But buying a car with a HELOC loan is a bad idea for several reasons. First, an auto loan is secured by your car. If your financial situation worsens, you stand to lose only the car. If you are unable to make payments on a HELOC, you may lose your house. And second, an automobile is a depreciating asset. With an auto loan, you pay down a portion of your principal with each payment, ensuring that, at a predetermined point in time, you completely pay off your loan. However, with most HELOC loans, you are not required to pay down principal, opening up the possibility of making payments on your car longer than the useful life of the car.
Paying Off Credit Card Debt
It seems to make sense to pay off expensive debt with cheaper debt. After all, debt is debt. However, in some cases, this debt transfer may not address the underlying problem, which could be a lack of income or an inability to control spending. Before considering a HELOC loan to consolidate credit card debt, examine what were the drivers that created the credit card debt in the first place. Otherwise, you may be trading one problem for an even bigger problem. Using a HELOC to pay off credit card debt can only work if you have the strict discipline to pay down the principal on the loan within a couple of years.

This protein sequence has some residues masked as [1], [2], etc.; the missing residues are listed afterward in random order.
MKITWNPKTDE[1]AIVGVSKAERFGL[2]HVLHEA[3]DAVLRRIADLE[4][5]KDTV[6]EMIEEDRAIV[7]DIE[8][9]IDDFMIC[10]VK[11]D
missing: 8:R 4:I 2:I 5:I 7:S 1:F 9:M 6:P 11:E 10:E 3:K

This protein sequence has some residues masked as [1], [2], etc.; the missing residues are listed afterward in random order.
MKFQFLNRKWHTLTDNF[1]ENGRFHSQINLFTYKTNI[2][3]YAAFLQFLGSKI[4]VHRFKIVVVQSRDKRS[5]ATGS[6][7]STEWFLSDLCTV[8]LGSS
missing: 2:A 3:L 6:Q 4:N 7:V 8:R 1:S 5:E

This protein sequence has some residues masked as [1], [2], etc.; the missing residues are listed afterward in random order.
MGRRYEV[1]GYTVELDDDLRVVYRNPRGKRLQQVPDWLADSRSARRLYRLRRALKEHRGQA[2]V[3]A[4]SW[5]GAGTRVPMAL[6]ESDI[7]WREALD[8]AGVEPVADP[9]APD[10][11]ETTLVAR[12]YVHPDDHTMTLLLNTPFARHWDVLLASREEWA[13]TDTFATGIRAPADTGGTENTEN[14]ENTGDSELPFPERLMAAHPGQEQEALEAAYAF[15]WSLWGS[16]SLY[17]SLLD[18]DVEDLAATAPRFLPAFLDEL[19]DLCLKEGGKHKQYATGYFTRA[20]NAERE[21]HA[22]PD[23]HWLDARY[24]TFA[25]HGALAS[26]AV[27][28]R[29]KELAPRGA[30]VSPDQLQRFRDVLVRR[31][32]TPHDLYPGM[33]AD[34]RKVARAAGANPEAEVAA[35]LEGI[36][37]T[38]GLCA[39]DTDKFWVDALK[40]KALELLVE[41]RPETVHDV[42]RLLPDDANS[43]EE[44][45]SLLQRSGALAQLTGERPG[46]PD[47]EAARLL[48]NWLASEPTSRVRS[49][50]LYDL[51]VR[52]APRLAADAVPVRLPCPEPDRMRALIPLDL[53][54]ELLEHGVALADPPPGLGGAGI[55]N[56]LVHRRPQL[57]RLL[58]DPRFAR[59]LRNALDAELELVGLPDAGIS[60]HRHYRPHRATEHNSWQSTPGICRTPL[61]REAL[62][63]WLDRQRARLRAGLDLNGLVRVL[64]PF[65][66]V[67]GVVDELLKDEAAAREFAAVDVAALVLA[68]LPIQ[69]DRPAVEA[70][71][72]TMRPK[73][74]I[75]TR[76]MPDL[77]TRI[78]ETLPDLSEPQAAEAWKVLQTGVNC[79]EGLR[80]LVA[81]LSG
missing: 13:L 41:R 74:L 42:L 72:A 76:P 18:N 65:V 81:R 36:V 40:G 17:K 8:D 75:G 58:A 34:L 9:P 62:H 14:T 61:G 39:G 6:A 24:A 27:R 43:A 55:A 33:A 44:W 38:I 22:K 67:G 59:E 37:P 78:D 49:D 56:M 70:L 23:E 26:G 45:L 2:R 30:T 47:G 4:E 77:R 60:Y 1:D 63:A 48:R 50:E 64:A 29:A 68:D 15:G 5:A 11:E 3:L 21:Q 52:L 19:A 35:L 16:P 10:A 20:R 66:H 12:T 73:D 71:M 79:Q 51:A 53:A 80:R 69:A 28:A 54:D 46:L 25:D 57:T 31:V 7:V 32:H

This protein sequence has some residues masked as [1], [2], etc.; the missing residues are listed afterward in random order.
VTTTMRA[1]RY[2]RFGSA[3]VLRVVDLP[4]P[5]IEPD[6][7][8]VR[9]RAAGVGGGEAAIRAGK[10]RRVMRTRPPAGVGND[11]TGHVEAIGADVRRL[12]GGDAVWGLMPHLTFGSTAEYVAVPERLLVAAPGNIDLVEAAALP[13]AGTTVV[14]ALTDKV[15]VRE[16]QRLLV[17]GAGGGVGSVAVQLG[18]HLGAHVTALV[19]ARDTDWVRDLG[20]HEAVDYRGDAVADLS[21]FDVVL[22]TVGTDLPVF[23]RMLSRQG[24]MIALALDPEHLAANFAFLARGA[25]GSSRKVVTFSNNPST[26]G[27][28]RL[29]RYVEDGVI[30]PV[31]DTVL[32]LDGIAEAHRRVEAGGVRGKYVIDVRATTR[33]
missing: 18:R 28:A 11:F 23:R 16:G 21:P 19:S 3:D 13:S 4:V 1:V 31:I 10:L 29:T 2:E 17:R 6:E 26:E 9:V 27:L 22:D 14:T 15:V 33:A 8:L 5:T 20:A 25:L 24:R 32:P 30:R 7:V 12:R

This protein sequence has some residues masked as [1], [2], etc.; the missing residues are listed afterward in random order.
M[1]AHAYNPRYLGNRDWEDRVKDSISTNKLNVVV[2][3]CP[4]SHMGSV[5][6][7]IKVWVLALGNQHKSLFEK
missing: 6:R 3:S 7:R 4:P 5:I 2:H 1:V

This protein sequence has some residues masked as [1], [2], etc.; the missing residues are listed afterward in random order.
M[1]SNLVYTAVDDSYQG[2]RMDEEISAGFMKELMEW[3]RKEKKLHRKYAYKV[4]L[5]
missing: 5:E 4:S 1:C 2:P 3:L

Paying for College
Because of the often lower interest rate on a HELOC, you may rationalize tapping your home equity to pay for a child’s college education. However, doing this may put your house at risk, should your financial situation change for the worse. If the loan is significant and you're unable to pay down the principal within five to ten years, you also risk carrying the additional mortgage debt into retirement. Student loans are structured as installment loans, requiring principal and interest payments and coming with a definitive term.
If you believe you might be unable to repay a HELOC fully, a student loan is usually a better option. And remember, if it's your child who takes out the student loan, he or she has many more income-earning years before retirement to repay it than you do.
Investing in Real Estate
When real estate values were surging in the 2000s, it was common for people to borrow from their home equity to invest or speculate in real estate investments. As long as real estate prices were rising quickly, people were able to make money. However, when real estate prices crashed, people became trapped, owning properties whereby some were valued at less than their outstanding mortgages and HELOC loans.
Although the real estate market has stabilized, investing in real estate is still a risky proposition. Many unforeseen problems can arise, such as unexpected expenses in renovating a property or a sudden downturn in the real estate market. Real estate or any type of investment poses too big a risk when you're funding your investing adventures with the equity in your home. The risks are even greater for inexperienced investors.
The Bottom Line
The equity in your home that you build up over time is precious and worth protecting. However, emergencies might arise when you need to tap into the equity to see you through, or your home might need renovations. The five examples outlined in this article don't rise to that level of importance.